Table 1 in the article by Koch et al1 shows mitigation strategies that the authors suggest should be used to decrease the cognitive load of pathology education: “Summarize and limit take-home points,” “Break down big concepts into smaller ones,” “Draw connections to existing knowledge,” and “Minimize words on a slide.”1 Limiting the number of salient points and drawing connections between pathologic principles affecting different tissues and/or organ systems are appropriate strategies that capable pathology educators are increasingly using, especially given the apparent reduced emphasis in biomedical sciences seen in recent years with medical curricular revisions.9
In this way, digital flash card applications may reinforce pedagogic methods currently being used to teach pathology curricula in UME settings.10 Each card is ideally a brief and focused review of 1 specific topic, essentially serving as a single snapshot of a big-picture concept.2 Furthermore, decks can be individually created or downloaded from the Web based on presentation slides, review books, study guides, etc.2–4 In this regard, voluntarily creating supplemental decks to coincide with UME/GME pathology lectures, topics, or courses, such as for PathElective.com,11 may be excellent ways for medical students interested in pathology and current pathology residents/faculty to demonstrate their commitment to enhancing education within the specialty.
There are potential drawbacks to using Anki and other digital flash card applications, however, that learners may face. A 2022 study conducted by Jape et al12 found that the most reported critiques of Anki specifically among study participants were the perceived “intimidating” learning curve of the application and the sheer number of cards to be learned and reviewed. Most students also reported using Anki less frequently than “traditional” learning methods, like course materials and note-taking.12 Cons of Quizlet and Brainscape include the difficulty in customizing study sessions (ie, tailoring cards to address learners' specific weak points) and inabilities to save (or “archive”) decks for future use, respectively.13 Overall, the initial time commitment to learning via these methods could be a limiting factor in their effectiveness, especially as learners navigate each application's respective interfaces, but providing students and residents with proper tutorials, premade cards, and time management strategies could potentially limit these drawbacks.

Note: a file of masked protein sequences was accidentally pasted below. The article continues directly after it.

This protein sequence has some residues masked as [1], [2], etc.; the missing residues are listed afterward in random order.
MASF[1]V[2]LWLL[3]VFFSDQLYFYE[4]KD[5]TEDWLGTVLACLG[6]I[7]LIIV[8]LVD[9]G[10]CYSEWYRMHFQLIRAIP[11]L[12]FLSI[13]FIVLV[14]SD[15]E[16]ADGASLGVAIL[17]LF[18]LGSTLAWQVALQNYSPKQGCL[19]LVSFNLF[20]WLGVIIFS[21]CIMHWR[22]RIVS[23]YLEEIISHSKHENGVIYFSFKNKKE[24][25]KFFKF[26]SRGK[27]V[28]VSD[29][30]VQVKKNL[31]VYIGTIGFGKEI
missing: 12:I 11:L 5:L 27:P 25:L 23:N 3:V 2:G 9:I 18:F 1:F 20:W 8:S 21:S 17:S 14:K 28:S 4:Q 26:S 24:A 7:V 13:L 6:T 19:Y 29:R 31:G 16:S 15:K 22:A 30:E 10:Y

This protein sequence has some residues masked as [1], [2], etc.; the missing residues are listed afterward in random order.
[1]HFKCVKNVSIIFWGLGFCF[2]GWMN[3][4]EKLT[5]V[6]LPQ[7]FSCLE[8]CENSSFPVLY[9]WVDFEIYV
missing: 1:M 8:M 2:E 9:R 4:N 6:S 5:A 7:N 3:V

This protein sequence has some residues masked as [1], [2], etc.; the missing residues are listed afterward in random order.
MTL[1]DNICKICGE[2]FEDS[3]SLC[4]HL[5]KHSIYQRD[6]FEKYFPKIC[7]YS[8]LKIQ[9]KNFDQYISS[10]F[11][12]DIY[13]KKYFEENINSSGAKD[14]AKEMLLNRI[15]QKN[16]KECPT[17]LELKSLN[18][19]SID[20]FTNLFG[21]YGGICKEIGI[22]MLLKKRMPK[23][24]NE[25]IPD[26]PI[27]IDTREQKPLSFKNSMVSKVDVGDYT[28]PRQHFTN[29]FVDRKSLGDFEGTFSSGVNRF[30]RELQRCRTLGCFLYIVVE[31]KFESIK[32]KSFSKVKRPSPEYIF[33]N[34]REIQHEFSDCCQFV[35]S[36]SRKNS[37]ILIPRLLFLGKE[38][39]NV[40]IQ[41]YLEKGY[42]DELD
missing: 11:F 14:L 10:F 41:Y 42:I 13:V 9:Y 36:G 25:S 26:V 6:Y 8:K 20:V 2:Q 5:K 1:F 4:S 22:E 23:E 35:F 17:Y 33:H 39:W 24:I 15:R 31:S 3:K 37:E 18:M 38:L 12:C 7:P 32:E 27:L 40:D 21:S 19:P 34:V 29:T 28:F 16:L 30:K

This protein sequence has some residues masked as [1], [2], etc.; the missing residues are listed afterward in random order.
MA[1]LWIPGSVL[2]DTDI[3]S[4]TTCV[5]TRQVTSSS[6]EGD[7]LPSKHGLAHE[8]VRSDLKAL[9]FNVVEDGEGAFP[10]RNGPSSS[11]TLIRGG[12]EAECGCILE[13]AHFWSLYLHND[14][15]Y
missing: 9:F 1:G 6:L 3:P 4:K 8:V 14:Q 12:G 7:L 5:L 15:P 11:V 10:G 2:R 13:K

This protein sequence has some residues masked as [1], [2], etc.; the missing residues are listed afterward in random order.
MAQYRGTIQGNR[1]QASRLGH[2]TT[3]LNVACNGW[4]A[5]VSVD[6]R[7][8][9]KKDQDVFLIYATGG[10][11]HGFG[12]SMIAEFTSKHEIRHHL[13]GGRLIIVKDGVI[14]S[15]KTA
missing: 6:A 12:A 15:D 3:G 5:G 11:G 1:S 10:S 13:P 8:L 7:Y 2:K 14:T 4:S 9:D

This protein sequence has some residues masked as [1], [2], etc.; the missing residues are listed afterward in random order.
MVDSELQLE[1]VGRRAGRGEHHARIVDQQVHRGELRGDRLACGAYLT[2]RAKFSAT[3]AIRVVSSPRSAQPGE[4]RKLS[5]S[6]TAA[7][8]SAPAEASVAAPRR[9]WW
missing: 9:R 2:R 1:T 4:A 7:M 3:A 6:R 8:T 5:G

Although there is currently limited literature related to digital flash card application use among GME pathology programs, there are some studies that point to the potential impact of digital flash card use in improving residency training. For example, an educational study by Tsai et al14 used a premade spaced-repetition flash card system for a cohort of obstetrics and gynecology (ob-gyn) residents as a study aid for in-training examinations. One hundred percent of study participants who used the flash cards (n = 18 of 31 residents) reported them to be a helpful study resource and would recommend this method to other ob-gyn residents, although use of this method did not equate to statistically significant improvements in examination scores when compared to non–flash card users in the same study cohort.14 Furthermore, 72% of flash card users in this study (n = 13 of 18 residents) indicated they would continue to use this resource in the future, and most users mentioned the “convenience” and “accessibility of cards” as strengths that allowed for more effective incorporation of studying into their daily, busy activities.14
An article published by Koenig et al15 in 2022 promotes supportive reasons, methodology, and the initial approach taken at West Virginia University for incorporating comprehensive digital flash cards to promote enhanced spaced repetition for plastic surgery residents as well. Although there is currently limited literature that shows how pathology residents are using digital flash card applications to help supplement their studies, more research on this topic should be performed to help better understand the implementation of this learning strategy within pathology GME curricula.
Although the distinctive relationships and perceived advantages and disadvantages of digital flash card use among UME and GME curricula warrant further investigation, evidence from these and other studies supports the integration of digital flash card applications as a beneficial supplement to pathology medical education at both levels. To conclude, we agree with the strategies and comments made by Koch et al,1 and we wish to highlight the use of digital flash card applications as another potential mitigation strategy to help decrease cognitive load within the field.
The authors have no relevant financial interest in the products or companies described in this article.